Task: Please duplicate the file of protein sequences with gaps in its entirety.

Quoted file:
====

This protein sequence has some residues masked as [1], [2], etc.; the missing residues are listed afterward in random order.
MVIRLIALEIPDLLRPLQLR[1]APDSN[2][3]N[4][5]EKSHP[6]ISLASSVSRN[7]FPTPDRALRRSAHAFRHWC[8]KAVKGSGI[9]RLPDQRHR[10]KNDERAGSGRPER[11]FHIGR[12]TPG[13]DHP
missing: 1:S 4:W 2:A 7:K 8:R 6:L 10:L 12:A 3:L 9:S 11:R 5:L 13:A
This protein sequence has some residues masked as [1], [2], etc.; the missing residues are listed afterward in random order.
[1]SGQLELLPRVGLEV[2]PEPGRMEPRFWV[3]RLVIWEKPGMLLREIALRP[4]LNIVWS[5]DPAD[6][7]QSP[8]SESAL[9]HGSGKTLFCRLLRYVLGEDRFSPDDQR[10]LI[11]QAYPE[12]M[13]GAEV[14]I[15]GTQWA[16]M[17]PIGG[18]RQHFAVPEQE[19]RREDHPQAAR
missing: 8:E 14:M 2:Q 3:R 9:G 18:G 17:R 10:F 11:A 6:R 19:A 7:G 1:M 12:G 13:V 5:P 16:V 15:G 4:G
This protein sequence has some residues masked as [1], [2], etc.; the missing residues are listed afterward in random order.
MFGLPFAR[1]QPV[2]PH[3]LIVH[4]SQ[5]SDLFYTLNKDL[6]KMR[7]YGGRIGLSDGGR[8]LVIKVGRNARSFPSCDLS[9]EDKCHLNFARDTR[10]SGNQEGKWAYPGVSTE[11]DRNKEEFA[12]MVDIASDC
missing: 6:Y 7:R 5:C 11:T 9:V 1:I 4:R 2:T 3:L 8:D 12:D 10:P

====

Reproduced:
This protein sequence has some residues masked as [1], [2], etc.; the missing residues are listed afterward in random order.
MVIRLIALEIPDLLRPLQLR[1]APDSN[2][3]N[4][5]EKSHP[6]ISLASSVSRN[7]FPTPDRALRRSAHAFRHWC[8]KAVKGSGI[9]RLPDQRHR[10]KNDERAGSGRPER[11]FHIGR[12]TPG[13]DHP
missing: 1:S 4:W 2:A 7:K 8:R 6:L 10:L 12:A 3:L 9:S 11:R 5:L 13:A
This protein sequence has some residues masked as [1], [2], etc.; the missing residues are listed afterward in random order.
[1]SGQLELLPRVGLEV[2]PEPGRMEPRFWV[3]RLVIWEKPGMLLREIALRP[4]LNIVWS[5]DPAD[6][7]QSP[8]SESAL[9]HGSGKTLFCRLLRYVLGEDRFSPDDQR[10]LI[11]QAYPE[12]M[13]GAEV[14]I[15]GTQWA[16]M[17]PIGG[18]RQHFAVPEQE[19]RREDHPQAAR
missing: 8:E 14:M 2:Q 3:R 9:G 18:G 17:R 10:F 11:A 6:R 19:A 7:G 1:M 12:G 13:V 5:P 16:V 15:G 4:G
This protein sequence has some residues masked as [1], [2], etc.; the missing residues are listed afterward in random order.
MFGLPFAR[1]QPV[2]PH[3]LIVH[4]SQ[5]SDLFYTLNKDL[6]KMR[7]YGGRIGLSDGGR[8]LVIKVGRNARSFPSCDLS[9]EDKCHLNFARDTR[10]SGNQEGKWAYPGVSTE[11]DRNKEEFA[12]MVDIASDC
missing: 6:Y 7:R 5:C 11:T 9:V 1:I 4:R 2:T 3:L 8:D 12:D 10:P